Number the interview questions on each career segment page in the order in which they should be asked. Ideally, the questions now appear in proper sequence but a more effective sequence may occur to you after you have written the questions down, If this occurs, simply change the number to the left of the question to reflect its new position in the job interview sequence.

Unquote.

I am also putting here a ppt - hiring the right person for your info.

Thanks

Bala
18th September 2005 From India, Madras

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File Type: ppt hiring_the_right_persons_214.ppt (106.5 KB, 2595 views)

Hi,
Ronnie
Recruitment is the process of searching for prospective applicants and simulating them to apply jobs in the organization.
Selection is the process of picking individual who have relevant qualifications to fill the job in the organization.
18th September 2005 From India, Delhi
Hi Recuritment is attracting the potential candidates and selection is choosing the best among the potential candidates. Regards Vinay Linkwell Telesystems Hyderabad
18th September 2005 From India, Hyderabad
Hi all,

Some more on recruitment.......

Quote

There are many facets and procedures that need to be addressed correctly if recruiting is to be a cost effective and successful endeavor. The list is long, but let’s look at one important issue that sets the tone for all to follow. It is the first impression the candidates get when they come to interview and the overall experience of the interviewing process.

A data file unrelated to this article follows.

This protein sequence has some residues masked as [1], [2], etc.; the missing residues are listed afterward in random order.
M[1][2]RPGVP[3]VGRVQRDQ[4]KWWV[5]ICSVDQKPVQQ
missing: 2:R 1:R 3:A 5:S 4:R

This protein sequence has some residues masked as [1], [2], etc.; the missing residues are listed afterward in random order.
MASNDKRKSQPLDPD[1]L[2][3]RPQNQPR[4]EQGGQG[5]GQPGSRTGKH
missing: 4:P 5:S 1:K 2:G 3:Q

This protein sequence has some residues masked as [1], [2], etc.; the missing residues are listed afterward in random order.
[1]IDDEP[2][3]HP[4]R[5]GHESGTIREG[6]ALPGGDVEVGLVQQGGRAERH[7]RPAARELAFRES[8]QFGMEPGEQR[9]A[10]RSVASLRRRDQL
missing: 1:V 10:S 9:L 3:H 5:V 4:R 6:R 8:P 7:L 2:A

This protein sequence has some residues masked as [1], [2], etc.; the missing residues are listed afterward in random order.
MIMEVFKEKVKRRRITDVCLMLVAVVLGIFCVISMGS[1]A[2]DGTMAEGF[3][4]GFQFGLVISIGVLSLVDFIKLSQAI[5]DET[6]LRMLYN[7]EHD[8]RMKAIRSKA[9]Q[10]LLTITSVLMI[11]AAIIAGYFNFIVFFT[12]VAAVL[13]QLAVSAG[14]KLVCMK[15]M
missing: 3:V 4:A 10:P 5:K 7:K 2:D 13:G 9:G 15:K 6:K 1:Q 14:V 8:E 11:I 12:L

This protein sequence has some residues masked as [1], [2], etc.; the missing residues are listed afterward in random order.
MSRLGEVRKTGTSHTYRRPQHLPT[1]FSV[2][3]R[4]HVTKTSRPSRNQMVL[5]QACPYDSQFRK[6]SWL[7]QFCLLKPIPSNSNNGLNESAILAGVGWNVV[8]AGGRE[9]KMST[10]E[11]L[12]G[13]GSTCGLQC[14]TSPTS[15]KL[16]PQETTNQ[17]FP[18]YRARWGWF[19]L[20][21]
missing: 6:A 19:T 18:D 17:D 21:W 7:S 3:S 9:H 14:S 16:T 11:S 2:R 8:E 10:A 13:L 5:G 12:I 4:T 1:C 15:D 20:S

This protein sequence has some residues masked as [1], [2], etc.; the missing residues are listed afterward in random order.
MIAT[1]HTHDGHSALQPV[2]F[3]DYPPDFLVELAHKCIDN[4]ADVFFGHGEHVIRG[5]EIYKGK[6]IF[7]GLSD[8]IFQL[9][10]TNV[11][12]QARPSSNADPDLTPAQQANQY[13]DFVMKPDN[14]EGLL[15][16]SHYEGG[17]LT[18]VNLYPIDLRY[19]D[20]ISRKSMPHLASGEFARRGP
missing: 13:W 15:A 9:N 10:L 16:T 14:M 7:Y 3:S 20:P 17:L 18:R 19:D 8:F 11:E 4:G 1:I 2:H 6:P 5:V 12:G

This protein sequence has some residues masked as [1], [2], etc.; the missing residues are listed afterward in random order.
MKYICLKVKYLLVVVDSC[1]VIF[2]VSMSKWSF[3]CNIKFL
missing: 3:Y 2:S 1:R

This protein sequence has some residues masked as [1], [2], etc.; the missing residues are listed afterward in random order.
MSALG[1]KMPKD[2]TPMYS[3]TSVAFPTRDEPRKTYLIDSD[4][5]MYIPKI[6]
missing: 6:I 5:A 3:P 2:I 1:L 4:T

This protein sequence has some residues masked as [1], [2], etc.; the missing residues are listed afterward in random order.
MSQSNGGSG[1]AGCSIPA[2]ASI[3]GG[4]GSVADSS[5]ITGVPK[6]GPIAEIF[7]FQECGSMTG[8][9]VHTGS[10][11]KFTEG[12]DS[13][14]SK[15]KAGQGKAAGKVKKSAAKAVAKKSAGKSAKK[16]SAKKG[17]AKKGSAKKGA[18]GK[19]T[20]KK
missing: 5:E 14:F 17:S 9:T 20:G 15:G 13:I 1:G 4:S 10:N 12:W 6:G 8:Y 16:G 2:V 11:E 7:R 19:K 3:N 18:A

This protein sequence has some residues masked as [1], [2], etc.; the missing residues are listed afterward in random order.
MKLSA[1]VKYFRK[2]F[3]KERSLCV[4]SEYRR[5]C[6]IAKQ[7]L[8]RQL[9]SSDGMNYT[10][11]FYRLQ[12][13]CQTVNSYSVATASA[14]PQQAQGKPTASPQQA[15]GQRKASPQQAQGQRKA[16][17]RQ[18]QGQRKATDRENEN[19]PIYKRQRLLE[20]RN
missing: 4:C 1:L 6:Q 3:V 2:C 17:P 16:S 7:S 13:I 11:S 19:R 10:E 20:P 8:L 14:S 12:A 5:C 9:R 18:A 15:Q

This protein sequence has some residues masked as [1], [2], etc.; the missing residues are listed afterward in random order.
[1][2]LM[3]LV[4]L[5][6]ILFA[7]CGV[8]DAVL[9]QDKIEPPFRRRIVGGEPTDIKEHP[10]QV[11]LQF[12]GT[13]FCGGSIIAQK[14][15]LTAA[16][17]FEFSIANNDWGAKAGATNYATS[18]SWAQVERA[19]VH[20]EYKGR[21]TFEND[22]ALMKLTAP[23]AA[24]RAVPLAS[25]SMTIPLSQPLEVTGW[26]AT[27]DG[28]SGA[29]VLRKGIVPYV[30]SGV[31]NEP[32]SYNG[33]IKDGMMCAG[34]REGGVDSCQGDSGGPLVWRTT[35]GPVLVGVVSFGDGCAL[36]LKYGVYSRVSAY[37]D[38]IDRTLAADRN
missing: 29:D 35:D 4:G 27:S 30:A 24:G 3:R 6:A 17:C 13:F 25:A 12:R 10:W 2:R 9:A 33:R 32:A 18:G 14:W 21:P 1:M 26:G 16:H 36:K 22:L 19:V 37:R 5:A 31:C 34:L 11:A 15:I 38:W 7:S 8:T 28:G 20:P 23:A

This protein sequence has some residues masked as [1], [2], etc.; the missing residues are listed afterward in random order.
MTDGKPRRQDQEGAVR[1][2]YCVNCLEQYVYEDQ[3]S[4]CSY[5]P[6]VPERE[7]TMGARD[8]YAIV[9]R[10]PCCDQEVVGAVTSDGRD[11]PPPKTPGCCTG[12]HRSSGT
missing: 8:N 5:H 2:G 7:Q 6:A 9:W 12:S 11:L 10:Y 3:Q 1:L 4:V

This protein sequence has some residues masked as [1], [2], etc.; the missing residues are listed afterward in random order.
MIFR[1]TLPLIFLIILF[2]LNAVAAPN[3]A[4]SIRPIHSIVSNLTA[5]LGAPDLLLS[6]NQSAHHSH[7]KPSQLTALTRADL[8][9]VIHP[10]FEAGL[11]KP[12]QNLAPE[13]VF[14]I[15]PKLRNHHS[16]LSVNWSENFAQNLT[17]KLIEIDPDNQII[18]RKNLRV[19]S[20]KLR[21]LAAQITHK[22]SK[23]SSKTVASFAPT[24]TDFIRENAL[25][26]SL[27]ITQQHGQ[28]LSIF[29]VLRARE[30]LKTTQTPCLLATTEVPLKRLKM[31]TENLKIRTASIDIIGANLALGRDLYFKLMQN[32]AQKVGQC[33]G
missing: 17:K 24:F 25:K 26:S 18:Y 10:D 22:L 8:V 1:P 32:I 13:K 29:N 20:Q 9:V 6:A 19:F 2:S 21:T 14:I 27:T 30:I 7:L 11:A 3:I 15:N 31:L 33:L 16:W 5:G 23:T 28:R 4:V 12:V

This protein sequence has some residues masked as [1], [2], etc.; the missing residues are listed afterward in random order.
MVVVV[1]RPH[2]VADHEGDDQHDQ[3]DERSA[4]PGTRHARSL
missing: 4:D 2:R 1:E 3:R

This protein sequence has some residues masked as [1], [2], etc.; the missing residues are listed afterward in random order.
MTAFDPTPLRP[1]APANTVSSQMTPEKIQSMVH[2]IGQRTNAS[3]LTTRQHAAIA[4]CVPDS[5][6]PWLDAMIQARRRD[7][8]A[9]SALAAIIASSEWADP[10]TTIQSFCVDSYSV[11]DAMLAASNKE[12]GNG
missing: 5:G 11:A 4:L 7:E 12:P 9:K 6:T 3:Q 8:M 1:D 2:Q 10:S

The metaphor we can use in explaining is to envision the candidate as a guest who is coming to your home for dinner on a Saturday night. You get ready a few days before, clean the house, plan the dinner, make the guest feel welcome, serve dessert and coffee and see that the guest has a very good time. (If you don’t do any of this, you probably eat alone quite a bit.)

Having a candidate come in for an interview is a very similar experience. The candidate may come from across the country or across the street. It does not matter. (If they come from across the country, they have most probably flown in the night before.

A candidate who gets up at 4:00AM to interview will most likely arrive with all the energy and creative thought of plaster.) The experience is still the same. The candidate should be made to feel welcome, made comfortable and have a positive interviewing experience. There is nothing worse than a candidate who had a bad interviewing experience. It will be remembered till the end of time. The candidate will have nothing good to say about your organization and these bad feelings never amount to anything good for either party.

Always remember the candidate should be treated like a valued customer. (In a sense they are “buying” your company to ply their skill sets as opposed to “buying” another company with whom you compete.) If you do not have this as a mind set, change your thinking and change it fast.

With this in mind, consider the following concepts and ideas as things that you need to inculcate into your interviewing methodology. If you accept and utilize these ideas and concepts, you will have more offers accepted, more new employees impressed with how you do business and an increase in the number of referrals to your Employee Referral program.

The candidate will be forming an impression from the very first point of contact with your company. Make that contact professional, pleasant, respectful and upbeat.